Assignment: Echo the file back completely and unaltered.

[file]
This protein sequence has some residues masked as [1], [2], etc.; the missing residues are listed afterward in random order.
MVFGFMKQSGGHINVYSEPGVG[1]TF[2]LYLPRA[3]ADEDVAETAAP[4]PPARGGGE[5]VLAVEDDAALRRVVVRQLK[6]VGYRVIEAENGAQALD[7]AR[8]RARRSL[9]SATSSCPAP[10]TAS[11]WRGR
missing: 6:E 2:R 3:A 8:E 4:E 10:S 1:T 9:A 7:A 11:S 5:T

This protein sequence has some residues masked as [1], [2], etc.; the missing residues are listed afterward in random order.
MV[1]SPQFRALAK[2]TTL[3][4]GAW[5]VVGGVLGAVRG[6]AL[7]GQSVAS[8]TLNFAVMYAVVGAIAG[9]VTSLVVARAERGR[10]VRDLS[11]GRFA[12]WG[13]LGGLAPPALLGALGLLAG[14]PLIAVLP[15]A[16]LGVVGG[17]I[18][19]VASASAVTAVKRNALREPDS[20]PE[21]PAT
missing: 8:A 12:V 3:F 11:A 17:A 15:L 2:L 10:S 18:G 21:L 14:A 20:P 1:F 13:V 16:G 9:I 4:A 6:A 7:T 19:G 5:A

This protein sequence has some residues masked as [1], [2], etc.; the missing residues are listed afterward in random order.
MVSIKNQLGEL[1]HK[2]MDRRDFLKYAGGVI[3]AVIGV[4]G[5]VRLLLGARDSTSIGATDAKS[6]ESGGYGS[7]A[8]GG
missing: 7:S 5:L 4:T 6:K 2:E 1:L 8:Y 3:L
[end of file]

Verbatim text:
This protein sequence has some residues masked as [1], [2], etc.; the missing residues are listed afterward in random order.
MVFGFMKQSGGHINVYSEPGVG[1]TF[2]LYLPRA[3]ADEDVAETAAP[4]PPARGGGE[5]VLAVEDDAALRRVVVRQLK[6]VGYRVIEAENGAQALD[7]AR[8]RARRSL[9]SATSSCPAP[10]TAS[11]WRGR
missing: 6:E 2:R 3:A 8:E 4:E 10:S 1:T 9:A 7:A 11:S 5:T

This protein sequence has some residues masked as [1], [2], etc.; the missing residues are listed afterward in random order.
MV[1]SPQFRALAK[2]TTL[3][4]GAW[5]VVGGVLGAVRG[6]AL[7]GQSVAS[8]TLNFAVMYAVVGAIAG[9]VTSLVVARAERGR[10]VRDLS[11]GRFA[12]WG[13]LGGLAPPALLGALGLLAG[14]PLIAVLP[15]A[16]LGVVGG[17]I[18][19]VASASAVTAVKRNALREPDS[20]PE[21]PAT
missing: 8:A 12:V 3:F 11:A 17:A 15:L 2:L 10:S 18:G 21:L 14:A 20:P 1:F 13:V 16:G 9:I 4:A 6:A 7:T 19:G 5:A

This protein sequence has some residues masked as [1], [2], etc.; the missing residues are listed afterward in random order.
MVSIKNQLGEL[1]HK[2]MDRRDFLKYAGGVI[3]AVIGV[4]G[5]VRLLLGARDSTSIGATDAKS[6]ESGGYGS[7]A[8]GG
missing: 7:S 5:L 4:T 6:K 2:E 1:L 8:Y 3:L